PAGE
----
An ordinary suburban street in Brentwood, Essex. In the distance, the sound of a power tool can be heard. I walk up the driveway, past a white van, and press the doorbell.
After some time, the door opens. Maureen, a striking lady in her sixties with a platinum bob and bubbly Essex accent, ushers me into the sitting room, and offers me a cup of tea. Her husband, James, a big, affable man, gets up from a floral armchair and shakes me genially by the hand. Maureen regards me coolly.
Meet Mr and Mrs Harrison-Griffiths, a husband and wife team who run a detective agency, Aitch-Gee Investigations, from their spare bedroom.
James is a retired detective chief inspector, who once led a murder squad in north-east London. Maureen is her husband's sidekick. In the spare room is a listening device disguised as a phone charger, and a pen that contains a camera. The anonymous-looking van outside turns out to be a surveillance vehicle, complete with a green jerry can in which to urinate. "Maureen thinks it's disgusting," says James, "but I like things the old fashioned way."
The world of private detectives is a strange one. Thanks to Glenn Mulcaire, Steve Whittamore and a host of others connected to the News of the World hacking scandal, private eyes have never been lower in the public's estimation. But they are not all hi-tech villains and grubby bin-raiders. As part of a Radio 4 documentary I recently met a few of the other estimated 10,000 investigators operating in Britain.
Admittedly, many people I approached refused to speak. One or two agreed in principle, then pulled out. But, eventually, I found several who were willing to go on the record and they proved to be an eclectic bunch. At one end of the spectrum was an art-crime detective who has travelled the globe recovering masterpieces worth millions. And, at the other end, there was Mr and Mrs Harrison-Griffiths.
"The first time I went out on a job, I almost wet myself," says Maureen as we sip our tea. "We were chasing a cheating husband around the M25. Jim was driving at 100mph, and I was hanging out the window with a camcorder to get some evidence. I've never been so scared in my life."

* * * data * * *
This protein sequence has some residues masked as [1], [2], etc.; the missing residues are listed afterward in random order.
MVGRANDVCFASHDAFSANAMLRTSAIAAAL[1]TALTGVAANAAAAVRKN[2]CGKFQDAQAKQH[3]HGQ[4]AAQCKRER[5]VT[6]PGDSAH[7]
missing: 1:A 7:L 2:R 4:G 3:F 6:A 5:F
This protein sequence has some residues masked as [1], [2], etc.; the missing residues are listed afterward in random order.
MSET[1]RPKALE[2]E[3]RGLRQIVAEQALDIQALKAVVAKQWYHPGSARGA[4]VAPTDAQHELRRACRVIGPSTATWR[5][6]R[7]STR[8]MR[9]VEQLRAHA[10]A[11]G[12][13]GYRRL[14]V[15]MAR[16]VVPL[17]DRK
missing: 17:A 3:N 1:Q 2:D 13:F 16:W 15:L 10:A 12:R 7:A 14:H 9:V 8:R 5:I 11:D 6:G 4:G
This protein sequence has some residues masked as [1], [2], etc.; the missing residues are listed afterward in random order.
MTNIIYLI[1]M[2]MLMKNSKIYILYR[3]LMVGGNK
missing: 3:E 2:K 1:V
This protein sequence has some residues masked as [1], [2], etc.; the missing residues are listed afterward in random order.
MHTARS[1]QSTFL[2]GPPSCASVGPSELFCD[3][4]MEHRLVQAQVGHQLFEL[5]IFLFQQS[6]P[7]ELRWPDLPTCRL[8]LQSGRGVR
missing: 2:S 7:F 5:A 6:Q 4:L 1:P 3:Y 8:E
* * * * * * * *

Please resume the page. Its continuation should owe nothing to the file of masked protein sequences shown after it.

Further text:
"She wasn't so great to start with," James concedes. "On surveillance, she would stick out like a sore thumb. But I taught her the basics, and she picked things up quickly. These days she's a very effective investigator."
Aitch-Gee Investigations is one of the smaller agencies. The brunt of their business is split between tracing missing persons and "matrimonial", or catching philanderers. Several times a year, however, James has a chance to dust off his murder squad skills. When a death occurs that is unexplained, and the police investigation seems to be lacking, bereaved families turn to him for help.
One such case he is working on at the moment, he says, involves the death a few years ago of a 17-year-old girl who fell from the window of a tower block. At the time, the police released a statement asserting that "there is nothing to indicate that her death is suspicious".
According to James, however, the forensic evidence he found suggested that the girl had probably not climbed onto the ledge herself. The police, he says, had also failed to commission a "falls expert", who may have been able to ascertain if a third party was involved. James, on behalf of the victim's family, has been trying to "do the investigation more thoroughly this time".
"The police often hurry their investigations, particularly with all this cost cutting," he explains. And although James doesn't believe there is any excuse for sloppy police work, he concedes that, "the police have limited resources, and this means they don't always do an effective job."
Businesses like Aitch-Gee are often run by ex-police officers, who draw - sometimes too liberally - on their training and contacts. (Last month, three former policemen were arrested on suspicion of paying thousands of pounds in bribes to serving officers.) But James and Maureen are adamant that everything they do is legal. "You can photograph who you like in a public place," says Maureen. "We'd never get involved in anything dodgy."
Not all agencies rely on ex-police, however. Answers Investigation, whose offices are tucked away in a farmyard in Surrey, have 11 full-time and several part-time employees, all of whom are from civilian backgrounds. The founder, Nigel Parsons, has a marketing background, and sees a varied workforce as a strength. One of his specialities is to employ girls in their late teens and early twenties, who can go undercover, for example, as schoolgirls. He has even set up a website called teendetective.co.uk, which features profiles of eight young, female employees, and directs users towards his main site.
Olivia Ellenger, 21, is Answers Investigation's newest employee. She is an impressive woman. Although she could pass for a teenager, she displays a self-assurance and level headedness beyond her years.
"When I had my interview," she says, "they brought up my Facebook page to see how I reacted. Then they asked questions about my life, and said they would know if I was lying." Why didn't she just get up and walk out? "It's a very special industry," she says. "You've got to know you can trust people from the word go." The female employees do everything from tailing a subject around town to monitoring neighbours on behalf of a prospective homebuyer who wants to know if children run riot in the street or hold noisy parties.